This article was written by Paolo Montemurro, Materahub Director, within the TraCEs project funded by the European Commission.
When lockdown started, in almost all EU countries, the first places to be closed were theatres, cultural spaces, cinemas, places where culture is produced and consumed with people gathering together. It is no mystery that, together with tourism, the other sector that suffered the most and immediately from Covid-19 crisis, was the creative and cultural one. On the contrary of tourism, completely dependent on people’s mobility and so forced to a stop of all activities and businesses, culture and creativity tried to exploit digital and virtual means to keep high the attention of the audience on their sector, offering contents and starting a worldwide discussion of digitalization of them.
In this scenario, one element has to be highlighted and was straightforward from the very beginning, the cultural and creative sector has reacted jointly bringing together energies, ideas, proposals from all over the world through networks of operators, organizations, advocacy bodies.
Networking, although virtual, has immediately started to show its importance first through a phase of mapping and understanding the immediate impact of the situation on the sector (worth mentioning the survey launched by ECBN to measure the impact of COVID in Europe) and early answer to it both from independent sources and from policymakers (KEA has launched a map of all the policies put in place to support CC sector all over the world), then to provide online global platforms for cultural and creative contents with a massive online offer of culture, virtual tour of cultural heritage sites and museum, live performances from music to theatre to Opera and finally to launch a serious debate on the future of Culture, its new relationship with space and social distancing, the need of European and state policies not only to sustain the sector in the crisis but to take advantage of it and design and implement the future of the CC sector in every EU country.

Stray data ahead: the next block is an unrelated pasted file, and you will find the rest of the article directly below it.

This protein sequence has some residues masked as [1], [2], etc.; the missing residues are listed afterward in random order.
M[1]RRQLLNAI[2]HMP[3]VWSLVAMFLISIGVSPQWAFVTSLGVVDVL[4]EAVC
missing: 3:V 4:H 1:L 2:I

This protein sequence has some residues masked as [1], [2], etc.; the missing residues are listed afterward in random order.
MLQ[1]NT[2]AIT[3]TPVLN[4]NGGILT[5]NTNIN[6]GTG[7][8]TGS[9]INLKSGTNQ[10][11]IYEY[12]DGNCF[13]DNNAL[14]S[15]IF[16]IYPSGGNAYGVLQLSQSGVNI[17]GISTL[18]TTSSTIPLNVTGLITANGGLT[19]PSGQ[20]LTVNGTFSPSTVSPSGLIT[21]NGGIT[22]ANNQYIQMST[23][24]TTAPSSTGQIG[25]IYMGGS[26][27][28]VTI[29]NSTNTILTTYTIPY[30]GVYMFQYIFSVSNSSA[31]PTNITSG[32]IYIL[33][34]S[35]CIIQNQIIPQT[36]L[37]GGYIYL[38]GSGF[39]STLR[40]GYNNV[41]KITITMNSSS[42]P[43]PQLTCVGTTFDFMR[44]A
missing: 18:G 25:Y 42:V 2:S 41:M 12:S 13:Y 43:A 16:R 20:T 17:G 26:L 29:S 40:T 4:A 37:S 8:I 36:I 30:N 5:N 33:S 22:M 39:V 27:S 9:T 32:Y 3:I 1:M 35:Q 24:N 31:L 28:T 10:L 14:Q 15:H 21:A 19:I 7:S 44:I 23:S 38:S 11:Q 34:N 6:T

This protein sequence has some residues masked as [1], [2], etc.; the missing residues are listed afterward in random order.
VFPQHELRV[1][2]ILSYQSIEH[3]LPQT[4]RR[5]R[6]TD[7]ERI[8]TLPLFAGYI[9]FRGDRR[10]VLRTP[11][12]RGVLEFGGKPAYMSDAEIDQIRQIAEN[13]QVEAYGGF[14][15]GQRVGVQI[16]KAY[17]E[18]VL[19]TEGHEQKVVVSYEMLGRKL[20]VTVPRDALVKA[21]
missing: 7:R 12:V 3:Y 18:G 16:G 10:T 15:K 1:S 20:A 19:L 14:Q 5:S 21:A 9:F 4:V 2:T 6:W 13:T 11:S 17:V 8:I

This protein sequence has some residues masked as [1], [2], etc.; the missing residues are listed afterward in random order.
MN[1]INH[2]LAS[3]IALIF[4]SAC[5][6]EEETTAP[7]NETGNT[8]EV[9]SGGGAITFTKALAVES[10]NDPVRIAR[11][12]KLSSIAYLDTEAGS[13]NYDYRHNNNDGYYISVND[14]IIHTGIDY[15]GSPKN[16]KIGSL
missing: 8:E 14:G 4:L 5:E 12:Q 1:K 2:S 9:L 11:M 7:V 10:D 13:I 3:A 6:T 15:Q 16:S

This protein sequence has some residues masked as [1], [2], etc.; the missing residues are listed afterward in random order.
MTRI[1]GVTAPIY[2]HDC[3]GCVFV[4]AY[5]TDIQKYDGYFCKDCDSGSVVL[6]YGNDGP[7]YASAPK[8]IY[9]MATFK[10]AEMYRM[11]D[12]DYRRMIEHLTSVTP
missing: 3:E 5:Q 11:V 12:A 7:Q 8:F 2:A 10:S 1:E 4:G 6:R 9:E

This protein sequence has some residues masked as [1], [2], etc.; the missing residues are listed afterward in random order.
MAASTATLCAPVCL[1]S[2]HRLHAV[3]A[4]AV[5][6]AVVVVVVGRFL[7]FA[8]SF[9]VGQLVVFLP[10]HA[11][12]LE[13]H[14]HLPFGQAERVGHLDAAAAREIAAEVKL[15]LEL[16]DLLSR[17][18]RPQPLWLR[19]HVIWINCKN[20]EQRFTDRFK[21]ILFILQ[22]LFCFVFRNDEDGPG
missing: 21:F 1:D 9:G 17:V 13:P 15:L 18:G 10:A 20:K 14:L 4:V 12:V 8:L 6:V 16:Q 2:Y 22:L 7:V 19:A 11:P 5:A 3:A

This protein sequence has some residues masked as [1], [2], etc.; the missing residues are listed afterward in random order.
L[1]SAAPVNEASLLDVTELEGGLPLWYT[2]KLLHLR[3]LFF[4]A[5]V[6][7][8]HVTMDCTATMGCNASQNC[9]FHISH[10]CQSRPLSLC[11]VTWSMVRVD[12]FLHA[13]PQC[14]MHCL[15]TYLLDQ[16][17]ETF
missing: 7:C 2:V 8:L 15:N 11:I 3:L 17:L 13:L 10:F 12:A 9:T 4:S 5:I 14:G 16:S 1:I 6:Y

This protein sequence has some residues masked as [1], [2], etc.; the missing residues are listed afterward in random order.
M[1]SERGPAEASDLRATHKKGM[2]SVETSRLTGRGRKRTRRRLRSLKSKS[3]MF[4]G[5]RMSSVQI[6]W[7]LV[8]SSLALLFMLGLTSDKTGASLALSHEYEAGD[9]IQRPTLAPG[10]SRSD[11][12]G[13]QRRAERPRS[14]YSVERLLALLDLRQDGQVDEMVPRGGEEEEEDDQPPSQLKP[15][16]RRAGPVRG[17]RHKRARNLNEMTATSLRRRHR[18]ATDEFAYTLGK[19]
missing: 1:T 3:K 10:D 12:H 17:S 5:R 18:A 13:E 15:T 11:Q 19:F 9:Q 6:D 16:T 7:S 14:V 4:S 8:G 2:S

So while we were forced to be isolated, when places for culture have been closed, the cultural and creative sector, through networks, experienced one of the most unique chances to bring together, in the same “virtual rooms”, operators with concrete ideas and proposals, with examples and experiments, with the need and the will to really bring culture at the centre of the European debate after the unfortunate choices of the new European Commission not to give Culture its due space in the debate on the future budget of EU.
At the end of this crisis, it will be straightforward why it is important to be part of European networks for the players of the CC sector and why it is important to act through European channels to overcome local and national difficulties. The next big step will be to contaminate networks with other sectors in order to make culture and creativity tools for other economies to restart the engines with more sustainable, social and innovative measures.